By Laura Gottesdiener
LES CAYES, Haiti (Reuters) – Haitians left homeless by a devastating earthquake that killed about 2,000 people voiced anger over a lack of government aid as they spent a fourth night in the open on Wednesday, many without clean water and food.
Prime Minister Ariel Henry, who flew to visit the worst-affected town of Les Cayes in southwest Haiti soon after Saturday’s quake of magnitude 7.2, had praised the dignity shown by survivors and promised a rapid escalation of aid.
But by late Tuesday, as storm clouds threatened a second night of heavy rain, residents of a mushrooming tent city in Les Cayes said help was scant.
“No one from the government has come here. Nothing has been done,” said Roosevelt Milford, a pastor who had visited radio and television stations in the area, pleading for airtime.
“We need help,” Milford said in a simple message delivered over the airwaves on behalf of the hundreds camping out in soggy fields since the quake destroyed their homes.
Nearby, displaced residents used machetes to shave down the edges of wooden poles to be staked into the ground to support makeshift tents.
Tropical Storm Grace, which ploughed across southern Haiti the previous night, had swept away many shelters and inundated the field, adding to the misery.
“We have the will to do everything but we don’t have the money or resources,” Milford said. “And we need to prepare for the rain coming tonight.”
He and others complained that they lacked even the most basic types of aid, such as food, clean drinking water, and shelter from the rain.
In a country with high levels of violent crime, residents set up their own security teams to keep watch at night, paying particular attention to the safety of women and girls, he added.
Security concerns about the gang-controlled areas on the route from the capital Port-au-Prince, as well as quake damage to some roads, have made access to some of the worst-affected zones difficult for aid and rescue teams.
The U.N. Office for the Coordination of Humanitarian Affairs said on Tuesday that successful negotiations with armed groups had permitted a humanitarian convoy to reach Les Cayes. Media said a truce had been agreed with the gangs.
Jerry Chandler, the head of Haiti’s Civil Protection Agency, which handles emergency response, said the government was sending aid to affected areas by land. In the first days after the quake, many medics and aid workers had rushed in by plane.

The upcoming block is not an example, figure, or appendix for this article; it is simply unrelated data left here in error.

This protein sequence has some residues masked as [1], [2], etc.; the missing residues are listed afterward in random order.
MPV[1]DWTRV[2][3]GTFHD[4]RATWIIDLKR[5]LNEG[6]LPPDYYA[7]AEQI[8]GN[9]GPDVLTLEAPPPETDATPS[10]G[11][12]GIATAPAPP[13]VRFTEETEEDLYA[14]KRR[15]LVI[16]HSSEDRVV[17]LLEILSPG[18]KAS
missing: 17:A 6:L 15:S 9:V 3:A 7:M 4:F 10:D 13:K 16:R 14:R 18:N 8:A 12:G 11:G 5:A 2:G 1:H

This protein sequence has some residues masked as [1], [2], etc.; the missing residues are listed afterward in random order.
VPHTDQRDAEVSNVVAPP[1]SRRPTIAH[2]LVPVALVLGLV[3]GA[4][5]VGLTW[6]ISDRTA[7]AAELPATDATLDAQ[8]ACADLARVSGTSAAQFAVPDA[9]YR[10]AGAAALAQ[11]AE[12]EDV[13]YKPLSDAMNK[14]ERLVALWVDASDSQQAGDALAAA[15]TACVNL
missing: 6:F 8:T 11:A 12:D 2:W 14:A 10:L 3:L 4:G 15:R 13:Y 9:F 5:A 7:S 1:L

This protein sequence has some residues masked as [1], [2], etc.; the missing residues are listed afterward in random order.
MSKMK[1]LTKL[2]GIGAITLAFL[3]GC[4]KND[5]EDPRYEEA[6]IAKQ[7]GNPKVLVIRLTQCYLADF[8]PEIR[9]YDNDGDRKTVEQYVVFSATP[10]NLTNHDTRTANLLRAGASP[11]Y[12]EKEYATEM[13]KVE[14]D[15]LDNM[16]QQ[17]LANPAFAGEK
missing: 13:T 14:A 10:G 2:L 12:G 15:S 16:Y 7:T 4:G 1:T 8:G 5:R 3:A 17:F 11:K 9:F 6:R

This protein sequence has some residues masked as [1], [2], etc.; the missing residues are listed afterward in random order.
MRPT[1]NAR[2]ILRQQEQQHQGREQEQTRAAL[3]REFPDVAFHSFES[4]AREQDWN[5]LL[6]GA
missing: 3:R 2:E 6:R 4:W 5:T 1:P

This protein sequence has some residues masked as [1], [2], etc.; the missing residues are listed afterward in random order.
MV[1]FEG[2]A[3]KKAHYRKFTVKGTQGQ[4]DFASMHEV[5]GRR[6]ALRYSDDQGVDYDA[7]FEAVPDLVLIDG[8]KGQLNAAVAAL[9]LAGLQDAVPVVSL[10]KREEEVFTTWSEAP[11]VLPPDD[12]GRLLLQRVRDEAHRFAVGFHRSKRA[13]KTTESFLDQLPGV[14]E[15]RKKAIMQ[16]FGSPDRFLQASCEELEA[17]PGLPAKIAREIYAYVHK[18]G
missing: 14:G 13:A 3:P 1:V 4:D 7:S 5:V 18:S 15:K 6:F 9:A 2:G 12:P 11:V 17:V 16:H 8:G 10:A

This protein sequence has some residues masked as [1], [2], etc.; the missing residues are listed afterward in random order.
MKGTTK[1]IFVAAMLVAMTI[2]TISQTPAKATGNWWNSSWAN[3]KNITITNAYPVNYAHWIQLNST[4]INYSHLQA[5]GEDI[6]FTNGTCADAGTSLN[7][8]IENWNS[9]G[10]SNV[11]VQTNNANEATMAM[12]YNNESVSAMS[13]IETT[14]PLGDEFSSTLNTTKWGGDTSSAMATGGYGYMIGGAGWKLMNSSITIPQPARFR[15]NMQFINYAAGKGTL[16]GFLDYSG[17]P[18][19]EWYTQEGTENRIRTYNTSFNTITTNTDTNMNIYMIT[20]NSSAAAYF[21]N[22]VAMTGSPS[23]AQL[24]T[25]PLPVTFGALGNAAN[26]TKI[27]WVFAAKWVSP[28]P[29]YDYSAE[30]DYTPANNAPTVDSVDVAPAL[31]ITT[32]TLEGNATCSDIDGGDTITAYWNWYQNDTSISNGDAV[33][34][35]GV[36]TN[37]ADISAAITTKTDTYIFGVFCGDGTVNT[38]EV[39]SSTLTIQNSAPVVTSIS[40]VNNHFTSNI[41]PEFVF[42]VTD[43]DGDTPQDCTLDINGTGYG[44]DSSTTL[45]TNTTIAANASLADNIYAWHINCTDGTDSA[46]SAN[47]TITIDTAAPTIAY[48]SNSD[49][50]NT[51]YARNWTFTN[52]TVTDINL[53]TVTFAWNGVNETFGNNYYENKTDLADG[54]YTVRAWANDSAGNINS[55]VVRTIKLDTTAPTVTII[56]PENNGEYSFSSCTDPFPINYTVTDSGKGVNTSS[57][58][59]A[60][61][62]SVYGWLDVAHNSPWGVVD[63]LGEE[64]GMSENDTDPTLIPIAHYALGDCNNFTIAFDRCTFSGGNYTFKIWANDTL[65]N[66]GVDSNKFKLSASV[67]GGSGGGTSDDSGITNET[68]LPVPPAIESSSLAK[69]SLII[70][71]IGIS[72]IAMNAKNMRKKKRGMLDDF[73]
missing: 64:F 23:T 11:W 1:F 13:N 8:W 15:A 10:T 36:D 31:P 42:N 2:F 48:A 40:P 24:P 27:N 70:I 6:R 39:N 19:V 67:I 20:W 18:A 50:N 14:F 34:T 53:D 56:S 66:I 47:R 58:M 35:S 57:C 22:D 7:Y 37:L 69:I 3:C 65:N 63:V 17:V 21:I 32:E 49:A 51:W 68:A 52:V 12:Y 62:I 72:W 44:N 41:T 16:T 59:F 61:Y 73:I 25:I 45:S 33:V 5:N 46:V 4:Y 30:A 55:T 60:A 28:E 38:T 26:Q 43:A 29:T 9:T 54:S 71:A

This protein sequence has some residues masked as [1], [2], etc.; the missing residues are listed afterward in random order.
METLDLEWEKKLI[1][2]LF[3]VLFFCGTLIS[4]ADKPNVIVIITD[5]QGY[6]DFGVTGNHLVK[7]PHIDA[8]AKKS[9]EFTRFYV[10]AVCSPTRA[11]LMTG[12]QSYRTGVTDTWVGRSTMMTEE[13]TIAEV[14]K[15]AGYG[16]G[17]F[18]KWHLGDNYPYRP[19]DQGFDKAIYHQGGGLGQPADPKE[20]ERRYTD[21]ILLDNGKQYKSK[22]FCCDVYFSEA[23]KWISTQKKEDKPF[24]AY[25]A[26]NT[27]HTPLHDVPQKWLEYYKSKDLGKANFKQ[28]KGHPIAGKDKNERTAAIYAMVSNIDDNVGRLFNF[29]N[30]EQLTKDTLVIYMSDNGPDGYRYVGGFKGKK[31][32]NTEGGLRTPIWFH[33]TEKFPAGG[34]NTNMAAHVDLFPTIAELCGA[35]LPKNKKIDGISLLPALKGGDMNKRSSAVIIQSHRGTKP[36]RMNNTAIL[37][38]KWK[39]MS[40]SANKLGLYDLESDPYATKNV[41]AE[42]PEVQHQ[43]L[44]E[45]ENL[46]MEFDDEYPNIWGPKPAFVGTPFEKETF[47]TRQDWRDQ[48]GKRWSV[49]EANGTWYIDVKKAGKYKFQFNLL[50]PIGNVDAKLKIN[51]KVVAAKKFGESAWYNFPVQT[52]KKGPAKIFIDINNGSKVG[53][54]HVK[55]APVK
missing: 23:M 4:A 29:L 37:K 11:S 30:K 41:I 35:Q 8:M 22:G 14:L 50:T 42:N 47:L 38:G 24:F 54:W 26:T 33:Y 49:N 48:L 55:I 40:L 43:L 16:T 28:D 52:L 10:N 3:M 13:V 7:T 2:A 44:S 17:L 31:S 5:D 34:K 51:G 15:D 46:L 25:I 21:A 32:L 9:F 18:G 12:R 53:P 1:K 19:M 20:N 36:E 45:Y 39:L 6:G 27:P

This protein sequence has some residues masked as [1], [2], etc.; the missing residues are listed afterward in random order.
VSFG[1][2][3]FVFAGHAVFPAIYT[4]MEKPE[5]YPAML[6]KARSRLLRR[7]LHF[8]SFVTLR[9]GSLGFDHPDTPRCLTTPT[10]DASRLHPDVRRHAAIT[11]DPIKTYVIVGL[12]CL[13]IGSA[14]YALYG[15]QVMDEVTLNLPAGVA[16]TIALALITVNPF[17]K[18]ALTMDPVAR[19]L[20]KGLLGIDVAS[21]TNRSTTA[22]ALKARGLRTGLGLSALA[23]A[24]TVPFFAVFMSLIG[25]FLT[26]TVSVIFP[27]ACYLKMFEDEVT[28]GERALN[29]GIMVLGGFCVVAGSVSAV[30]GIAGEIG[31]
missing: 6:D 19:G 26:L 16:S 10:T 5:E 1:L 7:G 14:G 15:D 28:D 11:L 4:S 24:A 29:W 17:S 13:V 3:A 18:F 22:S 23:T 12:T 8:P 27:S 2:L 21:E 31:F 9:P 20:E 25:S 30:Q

However, flash flooding and landslides in the wake of Tropical Storm Grace, which swept past Jamaica by Tuesday afternoon, worsened the difficulties of reaching remote communities.
Haiti, the poorest country in the Americas, is still recovering from a quake 11 years ago that killed more than 200,000. The latest calamity comes just over a month after the July 7 assassination of President Jovenel Moise plunged the country into political turmoil.
Authorities said on Tuesday that the earthquake had killed at least 1,941 people, but with rescuers still pulling bodies from the rubble the tally looks set to rise.
In a rare piece of good news, authorities said 16 people were pulled from the wreckage on Tuesday, though as time passes, hopes for survivors dim.
Quake damage has hampered the work of several major hospitals. Doctors in makeshift tents have battled to save the injured, from young children to the elderly.
The United Nations said it had allocated $8 million in emergency relief funds.
Latin American countries such as Chile, Colombia, the Dominican Republic, Mexico, Panama and Venezuela sent food, medicine and supplies, while the United States also dispatched supplies and search and rescue teams.
Dozens in the Les Cayes tent city hailed from the nearby poor neighborhood of Impasse Filadelfia, where crumbling cement homes, contorted tin roofs and soaked mattresses lined narrow dirt roads.
Water surged into the modest homes after a fast-moving river that edges the neighborhood burst its banks during the quake.
There, too, more than a dozen residents told Reuters that they had not seen any government representatives since the earthquake.
“We are crying out for help,” said one of them, Claudel Ledan. “All our houses collapsed and we need help from the government urgently.”
(Reporting by Laura Gottesdiener in Les Cayes; Editing by Daniel Flynn and Clarence Fernandez)